Saturday, Nov 24, 2012
1. THE AFFAIRE: WASHINGTONS TOP SPIN DOCTORS ARE CONFERRING.
The relationship between four-star General David Petraeus and Paula
Broadwell, his nubile young biographer, has moved into the crisis-
management phase, according to Scott Shane in Wednesday's New York Times.
Paula did not seem to be an appropriate perk for the Director of the CIA.
However, if the real purpose was to free Petraeus to promote his biography,
the tawdry affair could be spun as a clever tactic. Including a few details
on the affaire could make the biography a best-seller. Meanwhile, other
general officers are said to be ordering their staff to "shred" all,
uh, "personal" e-mails, but Washington computer-security experts tell WN
that you can't shred e-mail. Once it enters "the cloud," e-mail, like
diamonds, are forever. (Aside: Voice recognition is a wonderful tool, but
no matter how I enunciate "Petraeus," the Dragon insists on transcribing it
as "betray us." I read nothing into this.)
It was diabolically simple: Obama promised expensive "gifts" to the 47%
that don't matter. Stuff like free contraception and coverage or
forgiveness of student loans that an enlightened society should have been
providing all along to help them some day matter. These are the people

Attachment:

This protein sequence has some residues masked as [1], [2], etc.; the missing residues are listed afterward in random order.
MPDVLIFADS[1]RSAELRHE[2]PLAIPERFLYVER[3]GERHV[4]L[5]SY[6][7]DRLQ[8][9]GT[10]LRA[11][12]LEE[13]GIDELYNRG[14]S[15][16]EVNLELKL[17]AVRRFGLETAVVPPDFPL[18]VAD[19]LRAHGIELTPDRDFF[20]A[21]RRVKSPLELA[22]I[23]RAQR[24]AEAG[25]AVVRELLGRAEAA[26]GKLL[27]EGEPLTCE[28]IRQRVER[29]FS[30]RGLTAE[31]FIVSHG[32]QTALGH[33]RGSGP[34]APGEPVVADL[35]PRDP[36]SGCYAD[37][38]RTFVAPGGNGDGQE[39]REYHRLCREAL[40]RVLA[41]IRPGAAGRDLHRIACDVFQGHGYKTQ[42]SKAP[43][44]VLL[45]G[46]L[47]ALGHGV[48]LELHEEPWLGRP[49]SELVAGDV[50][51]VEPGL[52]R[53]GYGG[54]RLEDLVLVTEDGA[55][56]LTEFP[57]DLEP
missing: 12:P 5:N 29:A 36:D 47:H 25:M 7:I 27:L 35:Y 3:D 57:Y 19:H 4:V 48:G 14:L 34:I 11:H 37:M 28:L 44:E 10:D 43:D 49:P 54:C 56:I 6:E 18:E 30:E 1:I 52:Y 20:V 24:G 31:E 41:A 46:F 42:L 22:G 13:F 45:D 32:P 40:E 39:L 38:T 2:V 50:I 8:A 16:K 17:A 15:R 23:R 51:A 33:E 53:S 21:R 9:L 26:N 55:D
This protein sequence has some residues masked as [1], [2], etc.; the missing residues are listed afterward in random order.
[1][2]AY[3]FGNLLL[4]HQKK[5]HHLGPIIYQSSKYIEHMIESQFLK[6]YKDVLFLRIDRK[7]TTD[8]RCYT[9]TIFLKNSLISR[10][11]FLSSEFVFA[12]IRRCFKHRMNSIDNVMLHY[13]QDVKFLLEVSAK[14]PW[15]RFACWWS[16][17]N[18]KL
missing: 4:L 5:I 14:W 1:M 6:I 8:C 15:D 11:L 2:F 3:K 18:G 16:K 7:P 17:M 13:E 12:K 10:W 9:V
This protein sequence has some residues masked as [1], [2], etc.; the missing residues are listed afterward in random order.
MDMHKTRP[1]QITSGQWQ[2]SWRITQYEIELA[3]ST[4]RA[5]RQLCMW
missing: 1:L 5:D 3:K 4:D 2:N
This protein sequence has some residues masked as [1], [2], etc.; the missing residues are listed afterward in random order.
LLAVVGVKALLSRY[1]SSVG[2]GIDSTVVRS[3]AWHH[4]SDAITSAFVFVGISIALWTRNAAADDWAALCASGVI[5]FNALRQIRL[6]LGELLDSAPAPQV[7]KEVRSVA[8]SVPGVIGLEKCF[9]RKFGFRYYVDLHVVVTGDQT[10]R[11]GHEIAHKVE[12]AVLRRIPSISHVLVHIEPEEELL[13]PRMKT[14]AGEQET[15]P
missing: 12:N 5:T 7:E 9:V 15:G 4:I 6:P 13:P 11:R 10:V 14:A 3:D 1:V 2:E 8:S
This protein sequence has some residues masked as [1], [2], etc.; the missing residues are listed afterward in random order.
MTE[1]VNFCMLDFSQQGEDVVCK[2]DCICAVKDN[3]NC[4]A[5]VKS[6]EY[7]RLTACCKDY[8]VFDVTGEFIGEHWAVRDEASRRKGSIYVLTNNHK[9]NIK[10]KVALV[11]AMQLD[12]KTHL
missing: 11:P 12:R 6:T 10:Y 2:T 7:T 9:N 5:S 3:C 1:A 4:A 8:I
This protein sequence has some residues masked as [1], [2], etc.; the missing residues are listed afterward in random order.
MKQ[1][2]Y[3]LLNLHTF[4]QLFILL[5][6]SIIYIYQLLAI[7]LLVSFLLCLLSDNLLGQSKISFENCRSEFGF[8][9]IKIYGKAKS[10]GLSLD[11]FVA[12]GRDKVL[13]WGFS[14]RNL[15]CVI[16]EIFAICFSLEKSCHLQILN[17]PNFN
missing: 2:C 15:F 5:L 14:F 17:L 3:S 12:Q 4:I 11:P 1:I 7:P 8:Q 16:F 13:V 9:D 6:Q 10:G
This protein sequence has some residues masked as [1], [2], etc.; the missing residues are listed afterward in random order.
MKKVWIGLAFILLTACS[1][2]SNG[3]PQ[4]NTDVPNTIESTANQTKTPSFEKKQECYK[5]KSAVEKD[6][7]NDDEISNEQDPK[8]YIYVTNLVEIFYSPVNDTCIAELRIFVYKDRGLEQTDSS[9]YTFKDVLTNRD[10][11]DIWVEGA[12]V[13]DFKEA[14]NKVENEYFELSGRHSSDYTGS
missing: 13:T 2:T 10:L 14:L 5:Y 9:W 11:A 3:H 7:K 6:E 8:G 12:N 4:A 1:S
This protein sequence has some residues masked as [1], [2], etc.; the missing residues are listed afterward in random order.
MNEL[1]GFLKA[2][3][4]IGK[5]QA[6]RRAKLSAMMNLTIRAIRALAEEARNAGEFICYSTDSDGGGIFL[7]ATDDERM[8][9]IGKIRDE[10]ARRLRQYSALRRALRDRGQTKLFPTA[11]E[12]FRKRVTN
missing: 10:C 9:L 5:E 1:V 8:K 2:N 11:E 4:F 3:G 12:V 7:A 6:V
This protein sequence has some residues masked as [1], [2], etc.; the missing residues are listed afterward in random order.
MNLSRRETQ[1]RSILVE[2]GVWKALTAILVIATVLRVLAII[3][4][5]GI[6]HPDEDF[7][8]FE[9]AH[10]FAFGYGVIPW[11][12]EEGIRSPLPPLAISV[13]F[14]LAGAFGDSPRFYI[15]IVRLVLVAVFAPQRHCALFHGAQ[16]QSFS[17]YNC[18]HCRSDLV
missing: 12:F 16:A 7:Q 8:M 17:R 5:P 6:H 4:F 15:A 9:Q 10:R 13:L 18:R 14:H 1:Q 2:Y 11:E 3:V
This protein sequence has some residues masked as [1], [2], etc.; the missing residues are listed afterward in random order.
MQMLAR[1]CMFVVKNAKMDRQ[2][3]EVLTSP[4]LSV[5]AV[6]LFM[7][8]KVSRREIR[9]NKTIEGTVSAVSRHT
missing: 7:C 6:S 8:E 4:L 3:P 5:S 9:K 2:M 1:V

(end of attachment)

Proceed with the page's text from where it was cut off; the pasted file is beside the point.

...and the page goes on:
Romney wrote off at the infamous superrich fund-raiser (WN 3 Nov 12).
Yet compared to the humongous tax breaks already given to the ultra rich,
Obamas gifts are embarrassingly cheap. In fact, they offer a big return on
the investment. In its 2012 report, released just a week ago, the UN
Population Fund concluded that effective family planning initiatives could
save $5.7 billion worldwide. What conservatives can't bear is the thought
that people would enjoy sex. In the recent election both Romney and Ryan
opposed federal funding of groups such as Planned Parenthood.
Texas is threatening to secede over the election returns. It wouldn't be
the first time Texas has seceded. France, Spain, Mexico, the Republic of
Texas, and the Confederate States of America all claimed Texas until they
discovered the place came with Texans.
When WN wrote about the $50,000-a-plate fundraiser for Mitt Romney, there
were many complaints from readers who felt I should stick to science issues
and vowed to cancel their subscription to WN. Naturally, I was badly
shaken. However, as I explained to my Science and Public Policy class, I
am not paid a dime for writing WN anyway.